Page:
Keeping your espresso machine clean and serviced is one of the most important parts of being a barista, whether you’re at home or in a coffee shop. Regularly cleaning your espresso machine ensures it will stay in top shape for a long time and that each shot of espresso you pull is as tasty as the last. In this guide, we’ll teach you everything you need to know about cleaning an espresso machine so you can level up your barista skills and keep making delicious espresso.
Why You Should Clean Your Espresso Machine
Keeping your espresso machine clean actually prolongs the life of the machine and preserves the flavor of your espresso. Whether you have an espresso machine with a water tank or one that’s hooked up to a water line, it’s likely you’re using hard water in the machine. Hard water is completely fine to use in an espresso machine, but it can also cause a buildup of minerals to form within the lines–commonly referred to as “limescale.”
Limescale can slowly build up over time and clog water lines in your espresso machine. This actually causes the machine to use more energy as it takes longer to pull water through the machine and heat it. It can even cause your espresso machine to break down, which is a costly and frustrating problem.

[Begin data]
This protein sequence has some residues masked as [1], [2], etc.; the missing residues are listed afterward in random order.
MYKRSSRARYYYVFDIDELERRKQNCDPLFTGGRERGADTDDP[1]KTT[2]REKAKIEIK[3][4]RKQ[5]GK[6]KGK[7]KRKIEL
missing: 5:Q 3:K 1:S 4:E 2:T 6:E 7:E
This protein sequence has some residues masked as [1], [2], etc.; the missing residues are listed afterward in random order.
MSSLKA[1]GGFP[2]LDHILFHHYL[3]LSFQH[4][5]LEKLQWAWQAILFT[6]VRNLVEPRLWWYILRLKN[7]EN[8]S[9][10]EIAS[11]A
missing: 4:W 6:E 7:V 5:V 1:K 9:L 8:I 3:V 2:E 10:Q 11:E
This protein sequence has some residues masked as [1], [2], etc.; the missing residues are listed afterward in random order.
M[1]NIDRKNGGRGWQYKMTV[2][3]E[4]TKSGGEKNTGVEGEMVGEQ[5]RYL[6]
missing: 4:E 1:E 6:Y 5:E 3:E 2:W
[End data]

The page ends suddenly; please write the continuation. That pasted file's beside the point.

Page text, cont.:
Limescale can affect the taste of your espresso as well by dulling the clarity and flavor profiles. Since limescale also inhibits the flow of water through the water lines, it can affect the overall quality of the espresso shots once they are pulled.
How Often Should You Clean Your Espresso Machine?
What counts as “regular” cleaning depends on how often you use your espresso machine.
In a Coffee Shop
If you work in a coffee shop, you should clean your espresso machines at least once a day. If you’re in a high-volume cafe where you’re making hundreds of espresso drinks a day, it’s wise to incorporate a cleaning regimen at least twice a day after each shift.
Home espresso machines are used far less frequently than ones in cafes. As a result, limescale builds up much more slowly than commercial espresso machines. Nevertheless, you should still give your espresso machine a good deep clean at least once a month to keep it in top condition.
What You Need to Clean Your Espresso Machine
To give your espresso machine a thorough clean, you’ll need the following materials:
- Large bowl or bucket of hot water (to dilute your cleaning solution)
- Espresso machine cleaning brush
- Cleaning solution for the espresso machine as well as for the steam wand
- Flathead screwdriver with a short handle
- Blank portafilter basket (also called a “backflush disk”)
- Cleaning cloth
Parts of An Espresso Machine
You’ll need to identify the following parts of your espresso machine so you can clean them correctly.
- Portafilter: The handled cup that holds your basket of coffee grounds. Typically, the handle of your portafilter will be made of wood or rubber and the rest will be stainless steel.
- Basket: The stainless steel basket that gets filled with espresso grounds and is then fitted inside the portafilter. The basket should have small holes for the brewed espresso to filter through.
- Portafilter spring: A stainless steel spring that helps keep the basket inside the portafilter.